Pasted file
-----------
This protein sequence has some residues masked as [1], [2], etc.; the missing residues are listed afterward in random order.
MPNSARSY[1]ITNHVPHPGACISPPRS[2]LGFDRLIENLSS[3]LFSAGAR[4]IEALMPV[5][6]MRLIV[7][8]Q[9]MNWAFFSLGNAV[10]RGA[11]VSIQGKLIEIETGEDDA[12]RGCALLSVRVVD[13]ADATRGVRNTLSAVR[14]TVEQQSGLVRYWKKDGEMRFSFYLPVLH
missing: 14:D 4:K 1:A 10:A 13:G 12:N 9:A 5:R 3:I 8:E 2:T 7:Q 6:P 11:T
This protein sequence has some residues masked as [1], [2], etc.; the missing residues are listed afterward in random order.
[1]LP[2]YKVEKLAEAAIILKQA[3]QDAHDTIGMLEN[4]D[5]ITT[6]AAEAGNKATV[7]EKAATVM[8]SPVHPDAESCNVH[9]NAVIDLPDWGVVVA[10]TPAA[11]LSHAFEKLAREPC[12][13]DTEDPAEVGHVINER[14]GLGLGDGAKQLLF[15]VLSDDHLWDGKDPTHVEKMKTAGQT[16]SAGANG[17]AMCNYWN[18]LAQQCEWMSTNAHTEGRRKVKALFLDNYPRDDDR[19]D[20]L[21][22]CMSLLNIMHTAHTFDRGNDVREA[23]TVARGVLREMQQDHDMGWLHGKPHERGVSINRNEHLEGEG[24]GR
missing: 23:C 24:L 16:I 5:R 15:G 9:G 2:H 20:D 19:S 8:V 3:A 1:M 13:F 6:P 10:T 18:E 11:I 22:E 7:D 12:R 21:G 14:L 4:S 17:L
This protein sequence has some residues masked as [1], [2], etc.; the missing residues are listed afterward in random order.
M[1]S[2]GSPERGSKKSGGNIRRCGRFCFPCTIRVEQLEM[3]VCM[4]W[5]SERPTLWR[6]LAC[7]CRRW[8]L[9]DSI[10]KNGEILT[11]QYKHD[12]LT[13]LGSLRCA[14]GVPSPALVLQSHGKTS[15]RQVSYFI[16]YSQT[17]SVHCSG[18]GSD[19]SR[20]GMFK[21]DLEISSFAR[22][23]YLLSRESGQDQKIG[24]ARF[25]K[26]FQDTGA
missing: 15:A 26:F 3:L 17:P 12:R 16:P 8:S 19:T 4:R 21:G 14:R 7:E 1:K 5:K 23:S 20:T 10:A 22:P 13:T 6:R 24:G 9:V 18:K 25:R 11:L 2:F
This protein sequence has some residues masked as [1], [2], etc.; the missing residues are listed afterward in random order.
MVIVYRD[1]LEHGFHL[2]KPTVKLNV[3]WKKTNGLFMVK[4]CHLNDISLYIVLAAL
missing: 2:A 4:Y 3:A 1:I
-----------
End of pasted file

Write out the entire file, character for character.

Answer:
This protein sequence has some residues masked as [1], [2], etc.; the missing residues are listed afterward in random order.
MPNSARSY[1]ITNHVPHPGACISPPRS[2]LGFDRLIENLSS[3]LFSAGAR[4]IEALMPV[5][6]MRLIV[7][8]Q[9]MNWAFFSLGNAV[10]RGA[11]VSIQGKLIEIETGEDDA[12]RGCALLSVRVVD[13]ADATRGVRNTLSAVR[14]TVEQQSGLVRYWKKDGEMRFSFYLPVLH
missing: 14:D 4:K 1:A 10:A 13:G 12:N 9:A 5:R 3:I 8:E 2:T 7:Q 6:P 11:T
This protein sequence has some residues masked as [1], [2], etc.; the missing residues are listed afterward in random order.
[1]LP[2]YKVEKLAEAAIILKQA[3]QDAHDTIGMLEN[4]D[5]ITT[6]AAEAGNKATV[7]EKAATVM[8]SPVHPDAESCNVH[9]NAVIDLPDWGVVVA[10]TPAA[11]LSHAFEKLAREPC[12][13]DTEDPAEVGHVINER[14]GLGLGDGAKQLLF[15]VLSDDHLWDGKDPTHVEKMKTAGQT[16]SAGANG[17]AMCNYWN[18]LAQQCEWMSTNAHTEGRRKVKALFLDNYPRDDDR[19]D[20]L[21][22]CMSLLNIMHTAHTFDRGNDVREA[23]TVARGVLREMQQDHDMGWLHGKPHERGVSINRNEHLEGEG[24]GR
missing: 23:C 24:L 16:I 5:R 15:G 9:G 2:H 20:D 19:S 8:V 3:A 1:M 13:F 6:P 10:T 18:E 11:I 22:E 7:D 12:R 21:G 14:L 4:S 17:L
This protein sequence has some residues masked as [1], [2], etc.; the missing residues are listed afterward in random order.
M[1]S[2]GSPERGSKKSGGNIRRCGRFCFPCTIRVEQLEM[3]VCM[4]W[5]SERPTLWR[6]LAC[7]CRRW[8]L[9]DSI[10]KNGEILT[11]QYKHD[12]LT[13]LGSLRCA[14]GVPSPALVLQSHGKTS[15]RQVSYFI[16]YSQT[17]SVHCSG[18]GSD[19]SR[20]GMFK[21]DLEISSFAR[22][23]YLLSRESGQDQKIG[24]ARF[25]K[26]FQDTGA
missing: 15:A 26:F 3:L 17:P 12:R 16:P 8:S 19:T 4:R 21:G 14:R 7:E 1:K 5:K 23:S 20:T 10:A 22:P 13:T 6:R 24:G 9:V 18:K 25:R 11:L 2:F
This protein sequence has some residues masked as [1], [2], etc.; the missing residues are listed afterward in random order.
MVIVYRD[1]LEHGFHL[2]KPTVKLNV[3]WKKTNGLFMVK[4]CHLNDISLYIVLAAL
missing: 2:A 4:Y 3:A 1:I